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Nutrition & Health
Curating articles on #food, #nutrition, #health including related topics such as #malnutrition #obesity #diabetes #foodlabeling #stunting #supplements. #biofortified, #omega-3s. Senior editor/curator - Margaret Carroll Boardman Ph.D.
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New Research Suggests High Fructose Corn Syrup Triggers Addictive Consumption Similar to Drugs

6 June 2013, PRNewswire, Citizens for Health.org -- "New research by a neuroscientist has found that lab animals self-dosing on High Fructose Corn Syrup (HFCS), the industrial sweetener used in hundreds of grocery store products, followed the same pattern of behavior as those that were self-dosing on cocaine.

 

Addiction expert, Dr. Francesco Leri, an Associate Professor of Neuroscience and Applied Cognitive Science at the University of Guelph in Ontario, Canada, presented his findings to the Canadian Association for Neuroscience on May 23 that showed how High Fructose Corn Syrup caused behavioral reactions in rats similar to those produced by addictive drugs. He concluded that, "Addiction to unhealthy foods could help explain the global obesity epidemic."

In Dr. Leri's tests, the lab animals could press a lever and receive as many doses of HFCS as they wanted. He discovered that the more he increased the sweetness concentration of the HFCS, the more the subjects worked to obtain it.

 

"As you increase the percentage (of HFCS), the animals work harder and harder for each infusion," said Dr. Leri.  "There is now convincing neurobiological and behavioral evidence indicating that addiction to food is possible."

 

Currently the US Food and Drug Administration's legal limit on the fructose content of HFCS is 55 percent, but recent studies have shown fructose levels in popular soft drink brands exceed the legal amount. The Corn Refiners Association, which represents the producers of HFCS, has acknowledged that a version of HFCS with 90 percent fructose has been in use for decades, even though it has never been tested for safety or approved by the FDA.

 

Consumer rights groups are rallying to protest, including Citizens for Health, which has produced a video to educate families, and has filed an FDA petition that calls for the disclosure of exact fructose concentrations of HFCS on food packages and stops food makers from using non-approved HFCS concentrations.  Consumers are encouraged to voice their opinions on the organization's website.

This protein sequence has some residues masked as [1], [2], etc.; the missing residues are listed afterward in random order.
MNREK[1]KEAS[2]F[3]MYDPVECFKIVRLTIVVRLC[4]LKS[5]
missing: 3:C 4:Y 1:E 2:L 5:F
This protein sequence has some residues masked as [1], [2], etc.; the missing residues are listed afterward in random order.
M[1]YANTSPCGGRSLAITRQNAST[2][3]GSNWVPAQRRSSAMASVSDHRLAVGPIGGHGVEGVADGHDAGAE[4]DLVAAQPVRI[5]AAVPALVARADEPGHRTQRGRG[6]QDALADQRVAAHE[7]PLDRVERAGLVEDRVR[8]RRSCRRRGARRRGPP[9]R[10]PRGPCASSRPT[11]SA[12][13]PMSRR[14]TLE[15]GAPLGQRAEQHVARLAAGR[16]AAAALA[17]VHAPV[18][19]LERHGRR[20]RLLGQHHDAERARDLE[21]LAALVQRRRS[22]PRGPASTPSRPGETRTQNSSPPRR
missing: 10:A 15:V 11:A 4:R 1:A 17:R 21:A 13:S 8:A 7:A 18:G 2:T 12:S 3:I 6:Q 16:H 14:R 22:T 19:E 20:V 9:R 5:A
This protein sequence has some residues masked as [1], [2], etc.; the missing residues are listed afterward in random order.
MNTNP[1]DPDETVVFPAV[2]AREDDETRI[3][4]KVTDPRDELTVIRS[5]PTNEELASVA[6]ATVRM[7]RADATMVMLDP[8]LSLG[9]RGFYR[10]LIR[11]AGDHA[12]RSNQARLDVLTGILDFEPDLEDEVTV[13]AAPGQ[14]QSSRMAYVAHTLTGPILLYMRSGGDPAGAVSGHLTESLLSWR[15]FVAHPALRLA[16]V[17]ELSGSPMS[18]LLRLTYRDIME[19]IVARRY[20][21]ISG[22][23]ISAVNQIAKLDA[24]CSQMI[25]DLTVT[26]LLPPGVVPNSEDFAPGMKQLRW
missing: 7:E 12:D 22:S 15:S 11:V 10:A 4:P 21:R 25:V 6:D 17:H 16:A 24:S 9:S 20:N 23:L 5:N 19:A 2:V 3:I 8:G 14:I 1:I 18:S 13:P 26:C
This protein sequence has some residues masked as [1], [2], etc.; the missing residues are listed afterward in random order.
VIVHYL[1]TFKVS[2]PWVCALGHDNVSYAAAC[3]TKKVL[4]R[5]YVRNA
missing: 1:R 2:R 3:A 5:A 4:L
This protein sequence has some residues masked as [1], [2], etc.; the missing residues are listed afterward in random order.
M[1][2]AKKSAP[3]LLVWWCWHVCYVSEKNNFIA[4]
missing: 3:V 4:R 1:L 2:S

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US Obesity Rates Soar - Americans Consuming Less Sugar but More HFCS

1 August 2013, PRNewswire, CitizensforHealth.org -- "Americans Consuming Less Sugar as Obesity Rate Soars. Increased High Fructose Corn Syrup Consumption Mirrors Obesity Epidemic.  

 

Statistics released by the United States Department of Agriculture show that per capita consumption of natural sugar has dropped significantly in the last 40 years, from almost 100 pounds per person in 1968, to less than 67 pounds per person in 2011, while the nation's obesity rate has risen dramatically in the same time period.

 

"Real sugar has been in our food supply for over a hundred years, suggesting that something other than sugar consumption is behind this recent jump in obesity," said Jim Turner, chair of the consumer advocacy group Citizens for Health.

 

Adult obesity rates have more than doubled since the 1970's, making the obesity epidemic one of the country's most serious health problems.  The Center for Disease Control and Prevention  reports that today, one out of three adults is obese. In children the statistics are even more alarming.  In the last 30 years, adolescent obesity rates have more than tripled.

 

"So the question is, what's making Americans so fat?," asked Turner.  "We strongly suspect that High Fructose Corn Syrup is responsible for our obesity epidemic."